Saturday, February 28, 2015

New Sherlock Holmes Short Story Found After 111 Years (Perhaps...)

Walter Elliot, an eighty year-old historian unearthed a forgotten Sherlock Holmes work after it had been in his attic in Selkirk, Scotland for almost fifty years.

An 80-year-old historian named Walter Elliot unearthed a forgotten Sherlock Holmes after it had been sitting in his attic Selkirk, Scotland, for nearly 50 years.
Ceru Iajes/SWINS

Elliot told The Telegraph: 

Usually people would throw out these books or sell them off. It has been in my family for quite a while now. I have no idea if it has ever been published…I have no idea how many they made and sold.
AP Photo
The book is called "Sherlock Holmes:  Discovering the Border Burghs and, by deduction, the Brig Bazaar. It concerns Watson going on a trip to Selkirk ."I've always been interested in history and my family has always passed on stories and I suppose this was one of the stories that was passed down,” said Elliot. 

“I’ve had this book for about 40 or 50 years. I must have got it from a friend because I can’t remember buying it from anyone.”The story in in a 45 page pamphlet and was written in 1904 by Sir Conan Doyle to help raise money to rebuild a wooden bridge that had been flooded in town.I can’t remember how much they raised…they wanted it to be a carriage bridge, but they didn’t get quite enough for that,” Elliot said.  Instead, he added, they built an iron bridge “and it’s still there today."


Just after a new Dr. Seuss book was discovered, historian Walter Elliot claimed he owns a copy of a never-released Sherlock Holmes story by Sir Arthur Conan Doyle. “Sherlock Holmes: Discovering the Border Burghs and, by deduction, the Brig Bazaar” is a 1,300-word short story that Doyle purportedly wrote more than 80 years ago. The booklet holding the story will be on display at the Cross Keys Selkirk Pop-up Community Museum in Selkirk, Scotland, starting Saturday. But while Sherlock fans might rush to see the piece, experts are skeptical that the recently discovered story was actually written by Doyle. (GalleyCat, L.A. Times)

Monday, February 23, 2015

Review of Her Pink Hair by Illustrator/Author Jill Dana

A sensitive new children's book about childhood cancer has been written and illustrated by artist/author, Jill Dana and published by Guardian Angel Publishing. 

Her Pink Hair is a story about two little girls.  The narrator tells the story of her best friend, Stephanie, who has pink hair.  How did she get pink hair?  Stephanie used to have long brown hair then short brown hair.  But she got sick, was very tired and then she had no hair.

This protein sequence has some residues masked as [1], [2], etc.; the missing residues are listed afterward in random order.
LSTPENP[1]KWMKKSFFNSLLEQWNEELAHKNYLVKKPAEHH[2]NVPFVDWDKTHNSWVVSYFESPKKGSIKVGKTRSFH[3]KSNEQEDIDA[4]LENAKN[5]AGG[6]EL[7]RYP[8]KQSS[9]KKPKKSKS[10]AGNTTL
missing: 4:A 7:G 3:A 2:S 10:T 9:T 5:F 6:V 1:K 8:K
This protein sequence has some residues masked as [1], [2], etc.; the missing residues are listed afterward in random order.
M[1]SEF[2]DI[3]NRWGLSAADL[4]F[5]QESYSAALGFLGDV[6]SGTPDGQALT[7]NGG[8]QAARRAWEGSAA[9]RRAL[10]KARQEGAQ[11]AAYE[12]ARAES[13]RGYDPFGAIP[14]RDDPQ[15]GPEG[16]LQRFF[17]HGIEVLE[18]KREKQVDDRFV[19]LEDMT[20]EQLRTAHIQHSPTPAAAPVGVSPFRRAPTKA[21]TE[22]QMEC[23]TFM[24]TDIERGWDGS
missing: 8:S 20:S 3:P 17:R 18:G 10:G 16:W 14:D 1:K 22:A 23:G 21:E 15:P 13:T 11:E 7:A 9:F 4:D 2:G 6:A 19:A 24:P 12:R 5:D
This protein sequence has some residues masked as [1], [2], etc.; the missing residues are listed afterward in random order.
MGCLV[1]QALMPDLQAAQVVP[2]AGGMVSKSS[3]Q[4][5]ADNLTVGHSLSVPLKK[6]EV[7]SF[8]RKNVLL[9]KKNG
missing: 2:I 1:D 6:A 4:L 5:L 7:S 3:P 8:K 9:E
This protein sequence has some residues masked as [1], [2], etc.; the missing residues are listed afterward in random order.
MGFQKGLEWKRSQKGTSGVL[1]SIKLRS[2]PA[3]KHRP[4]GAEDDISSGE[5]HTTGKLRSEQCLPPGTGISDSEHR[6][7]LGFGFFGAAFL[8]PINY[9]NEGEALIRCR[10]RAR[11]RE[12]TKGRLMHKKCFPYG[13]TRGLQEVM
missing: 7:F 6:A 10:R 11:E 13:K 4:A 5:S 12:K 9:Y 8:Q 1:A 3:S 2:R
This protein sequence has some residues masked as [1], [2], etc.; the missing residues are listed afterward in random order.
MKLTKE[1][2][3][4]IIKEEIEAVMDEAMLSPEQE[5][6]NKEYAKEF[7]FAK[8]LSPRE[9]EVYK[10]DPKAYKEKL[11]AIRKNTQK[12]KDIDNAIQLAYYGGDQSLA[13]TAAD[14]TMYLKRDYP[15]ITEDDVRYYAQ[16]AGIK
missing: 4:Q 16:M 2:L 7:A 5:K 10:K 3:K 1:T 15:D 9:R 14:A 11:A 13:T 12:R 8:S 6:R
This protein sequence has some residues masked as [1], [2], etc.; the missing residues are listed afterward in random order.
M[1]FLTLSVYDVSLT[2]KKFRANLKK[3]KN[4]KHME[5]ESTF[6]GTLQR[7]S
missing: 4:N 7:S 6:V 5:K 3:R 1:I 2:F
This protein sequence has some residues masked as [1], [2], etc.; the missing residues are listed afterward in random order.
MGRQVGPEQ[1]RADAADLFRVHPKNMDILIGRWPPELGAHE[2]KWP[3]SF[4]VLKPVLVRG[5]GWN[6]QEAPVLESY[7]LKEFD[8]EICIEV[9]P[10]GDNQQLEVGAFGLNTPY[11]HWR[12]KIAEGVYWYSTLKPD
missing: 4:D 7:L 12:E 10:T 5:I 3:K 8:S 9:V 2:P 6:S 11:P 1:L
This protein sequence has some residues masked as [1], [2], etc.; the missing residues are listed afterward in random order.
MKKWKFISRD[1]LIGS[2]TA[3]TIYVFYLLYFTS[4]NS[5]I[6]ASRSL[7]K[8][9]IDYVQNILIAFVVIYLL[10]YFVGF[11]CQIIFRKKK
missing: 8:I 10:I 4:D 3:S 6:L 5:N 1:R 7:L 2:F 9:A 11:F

The story's text is lovingly written and easy for young readers of ages five to eight.  The illustrations, created by Ms. Dana are made of mixed media clay, done in a mixture of pastel and somewhat brighter colors.
Jill Dana at the Miami SCBWI
Conference, Jan. 2015 

I would heartily recommend this thoughtful book to parents, librarians, and other caregivers of children.  Her topic is a difficult and important one that is well done.  Ms. Dana has achieved a successful marriage of  reality, appropriate prose, and luscious illustrations. 

Jill Dana is an author, illustrator, artist, teacher, and
 filmmaker. She is a certified elementary educator with a Master of Education from FAU. She is an award-winning filmmaker with an MFA in film and television production from USC. She also studied psychology and motion pictures at the University of Miami. The author will donate a portion of the proceeds from the sale of Her Pink Hair to a children’s charitable organization.

Please visit

Wednesday, February 18, 2015

Newly Found Dr. Seuss Manuscripts to be Published by Random House

Following the recent discovery of an original manuscript and sketches by beloved children’s author Dr. Seuss, a new book by the late author will be published in July and at least two other titles are planned, publisher Random House announced Wednesday.

PHOTO: The cover of a previously unknown Dr. Seuss book titled, What Pet Should I Get?“What Pet Should I Get?” will be published on July 28, nearly 24 years after the author’s death. It will be the 46th book by the man whose publications have sold more than 650 million copies worldwide and appealed to generations.

His books have featured imaginative illustrations of fantasy characters and employed engaging rhyme. According to Random House, the new title will focus on a child's excitement over selecting a pet, and will feature the brother and sister characters introduced in Seuss’ “One Fish Two Fish Red Fish Blue Fish.”

Among the most famous titles written and illustrated by Theodor Seuss Geisel, whose books were published under the pseudonym Dr. Seuss, are “The Cat in the Hat,” “Green Eggs and Ham,” “Horton Hears a Who!” and “How the Grinch Stole Christmas!”
Several of the books have been adapted into films, including “Horton Hears a Who!”, “The Lorax” and “The Cat in the Hat.”